An album titled after the longest running North-South Interstate in the United States has got to cover a lot of ground. Traveling from Canada through Maine and down the east coast, finally ending just south of Miami, FL, the highway represents the distance J.P. Soars has traveled since he grew up in Cedarfield, Arkansas.
Now a major force in the blues world, Soars has also played rock and has studied jazz greats before he focused on the blues. His newest album, Southbound I-95, is 13 tracks written by Soars along with two covers.
Soars is the main vocalist and guitarist and he’s joined by his two regular partners in crime, Chris Peet on drums, percussion, and electric and upright bass and Travis Colby on a variety of keyboards. There’s also a slew of special guests and friends contributing to some of the songs including Jason Newstead and Greg Morency on bass; Lee Oskar on harmonica; Jimmy Thackery, Albert Castiglia on guitar; Paul DesLauries on slide; Reza Filsoofi, Sam Harrisson, Oscar Santiago, and Jeremy Staska on percussion; Terry Hanck and Sax Gordon on tenor sax; Tino Barker on bari sax; and Scott Ankrom on tenor and bari sax, trumpet, and clarinet. Teresa James provided backing vocals.
The album starts off with the lowkey Ain’t No Dania Beach. It’s got a serious country vibe and at times sounds more like something you would hear on beach music shows than blues, but there’s some sweet slide guitar and it’s kind of nice to hear a real blues artists take a walk on the mild side.
The next song, Sure As Hell Ain’t Foolin’ Me, is a bit darker in tone and language. There’s a word in the lyrics that is more than frowned upon by the FCC, so those of us bound by the rules of terrestrial radio probably won’t be playing this version. It’s still a good song however with flashes of guitar pyrotechnics that will make all six-string fans happy.
Soars and his friends follow up with the title track, Southbound I-95. This is a kick ass number that uses some of the best surf rock tropes to make it work. Think Dick Dale for the guitar work, but the vocals are darker. It’s kind of like surf noir but it’s very exciting to hear.
The horn section gets a workout on the next track Shining Through The Dark. It’s a soft California style rock song that is gentle and uplifting. Soars is truly exploring new territory and turning in good performances with them. I hope he finds more of a crossover audience on the album, because he is really showing he’s not locked into one style.
He switches thing up on the old school rocking The Grass Ain’t Always Greener. I’m talking Fats Domino or Jerry Lee Lewis old school. Great piano and super energy on the vocals. This one has got to be a killer when done live and should satisfy any fan who likes the blues with a rock edge. Definitely going to be playing this one.
Speaking of old school, you can’t get much more old school than Arkansas Porch Party. Just a bunch of friends sitting out on the porch on a summer’s evening passing a bottle around (or something that can produce similar effects) and playing. No need to rush, no need to be perfect with every chord or phrase, the evening belongs to them. Sweet instrumental with lots of charm.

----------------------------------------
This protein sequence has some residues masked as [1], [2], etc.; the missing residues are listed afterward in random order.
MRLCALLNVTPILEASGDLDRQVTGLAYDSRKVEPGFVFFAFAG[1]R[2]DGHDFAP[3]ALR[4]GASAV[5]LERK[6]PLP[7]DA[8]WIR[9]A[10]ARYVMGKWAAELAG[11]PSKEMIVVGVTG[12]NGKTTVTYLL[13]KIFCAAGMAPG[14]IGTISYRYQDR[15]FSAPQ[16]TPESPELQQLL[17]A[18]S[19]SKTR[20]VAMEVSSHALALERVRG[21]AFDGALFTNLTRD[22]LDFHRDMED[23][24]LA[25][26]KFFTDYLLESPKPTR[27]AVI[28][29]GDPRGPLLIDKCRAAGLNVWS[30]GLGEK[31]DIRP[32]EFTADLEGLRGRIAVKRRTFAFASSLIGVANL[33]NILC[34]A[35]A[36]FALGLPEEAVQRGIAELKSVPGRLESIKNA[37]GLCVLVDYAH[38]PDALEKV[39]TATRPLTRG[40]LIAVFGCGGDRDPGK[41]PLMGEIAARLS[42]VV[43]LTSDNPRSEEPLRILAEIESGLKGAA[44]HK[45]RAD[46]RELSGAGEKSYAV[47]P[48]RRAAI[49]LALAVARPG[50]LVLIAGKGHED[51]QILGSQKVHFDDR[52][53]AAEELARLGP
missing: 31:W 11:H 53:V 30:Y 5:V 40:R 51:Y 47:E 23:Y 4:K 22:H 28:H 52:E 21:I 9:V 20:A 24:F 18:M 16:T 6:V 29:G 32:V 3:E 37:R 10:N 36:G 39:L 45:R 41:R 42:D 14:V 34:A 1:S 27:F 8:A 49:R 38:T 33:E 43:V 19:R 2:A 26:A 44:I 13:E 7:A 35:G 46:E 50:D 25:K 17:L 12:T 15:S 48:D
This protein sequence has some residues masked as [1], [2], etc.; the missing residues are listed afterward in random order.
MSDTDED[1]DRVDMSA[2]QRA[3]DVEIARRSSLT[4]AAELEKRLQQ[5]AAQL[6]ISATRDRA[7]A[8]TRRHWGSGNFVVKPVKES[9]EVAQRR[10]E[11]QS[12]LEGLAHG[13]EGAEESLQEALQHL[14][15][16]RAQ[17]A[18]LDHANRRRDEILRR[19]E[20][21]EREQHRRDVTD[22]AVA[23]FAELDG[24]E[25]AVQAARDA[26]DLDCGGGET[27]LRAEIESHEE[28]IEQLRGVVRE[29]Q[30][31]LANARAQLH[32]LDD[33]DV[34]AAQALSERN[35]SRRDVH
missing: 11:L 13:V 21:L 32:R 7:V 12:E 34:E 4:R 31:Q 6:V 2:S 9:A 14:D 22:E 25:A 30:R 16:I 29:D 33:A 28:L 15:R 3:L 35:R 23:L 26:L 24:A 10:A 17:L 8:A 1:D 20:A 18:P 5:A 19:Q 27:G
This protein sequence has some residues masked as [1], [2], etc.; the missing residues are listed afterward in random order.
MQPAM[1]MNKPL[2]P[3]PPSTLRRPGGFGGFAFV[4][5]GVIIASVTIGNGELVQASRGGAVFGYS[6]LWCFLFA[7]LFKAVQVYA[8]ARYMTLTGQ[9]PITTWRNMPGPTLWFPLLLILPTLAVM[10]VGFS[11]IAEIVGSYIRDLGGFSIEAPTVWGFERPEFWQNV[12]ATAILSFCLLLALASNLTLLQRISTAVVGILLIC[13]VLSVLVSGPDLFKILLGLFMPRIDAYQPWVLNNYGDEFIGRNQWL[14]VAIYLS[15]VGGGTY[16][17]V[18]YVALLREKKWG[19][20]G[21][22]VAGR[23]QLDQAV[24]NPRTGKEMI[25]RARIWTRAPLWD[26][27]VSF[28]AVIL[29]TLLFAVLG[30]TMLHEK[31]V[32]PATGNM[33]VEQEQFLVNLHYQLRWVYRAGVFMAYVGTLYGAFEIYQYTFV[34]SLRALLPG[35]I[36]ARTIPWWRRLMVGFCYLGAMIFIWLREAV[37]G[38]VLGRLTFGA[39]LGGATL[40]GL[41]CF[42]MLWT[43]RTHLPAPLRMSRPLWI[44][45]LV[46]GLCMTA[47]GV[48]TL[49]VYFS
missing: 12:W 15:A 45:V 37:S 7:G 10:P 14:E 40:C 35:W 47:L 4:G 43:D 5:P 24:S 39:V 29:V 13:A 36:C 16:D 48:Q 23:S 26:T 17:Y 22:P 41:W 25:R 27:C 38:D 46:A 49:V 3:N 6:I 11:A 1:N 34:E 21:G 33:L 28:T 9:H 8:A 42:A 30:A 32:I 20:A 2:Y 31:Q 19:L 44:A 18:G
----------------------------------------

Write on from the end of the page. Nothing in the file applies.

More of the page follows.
The band kicks things up a few notches with Satisfy My Soul. Soars growls his way through the lyrics and the music is lively. Born In California follows. This one has a darker story attached with Soars talking about his life going from California to Arkansas and now to Florida. Good song and strong vocal delivery from Soars.
Albert King’s When You Walk Out That Door is next. The first of two covers, this one gets to showcase some great work by Thackery and Soars. Pure blues and it captures King’s spirit in both vocals and guitar. This one will definitely satisfy blues fans. After that is a cover of Muddy Waters’ Deep Down In Florida, which features fellow Floridian Albert Castiglia playing guitar and adding his vocals to the mix. It’s got a cool funky feel to it and is fun to listen to.
The Latin flavored instrumental Across The Desert sweeps through and it’s a great song. I love the music from south of the border (and I’m not talking about that tourist joint in South Carolina either) and this captures it nicely. Lee Oskar’s harmonica work is a pleasure to listen to and I somehow feel like strolling into the cantina down the street…
It’s a poppy feel to the next song, Dog Catcher. It made me think of some of the best work of Dr. John, and that’s not too shabby. The percussion is very Caribbean-New Orleans and a catchy hook. Cool song. They follow that with a lower key number, Troubled Waters. It has some unusual instrumentation that makes the song standout.
The last new song on the album is Go With The Flow. There’s a little bit of Sing Sing Sing in the opening and a great big band vibe. I’ve always loved that style of jazz and this is one that I’m going to recommend to our jazz producer at the station. Cool instrumental. The last song is a radio edit of Sure As Hell Ain’t Foolin’ Me, and without that pesky word, it just might be able to get some airplay on terrestrial radio.
J.P. Soars has a well-deserved reputation as one of the hottest guitar slingers on the planet right now. On Southbound I-95 he shows great presence not only with the blues, but with a few other enjoyable genres. Many, if not most artists tend to find their niche and mine that vein for all their worth. Others like to explore new avenues and while there is no right or wrong way, I’ve always preferred those that try different directions.
Whatever you consider your cup of tea, you’ll find something on this album, and if you’re looking for a different direction, try heading Southbound on I-95 or just point your browser to http://www.jpsoars.com/.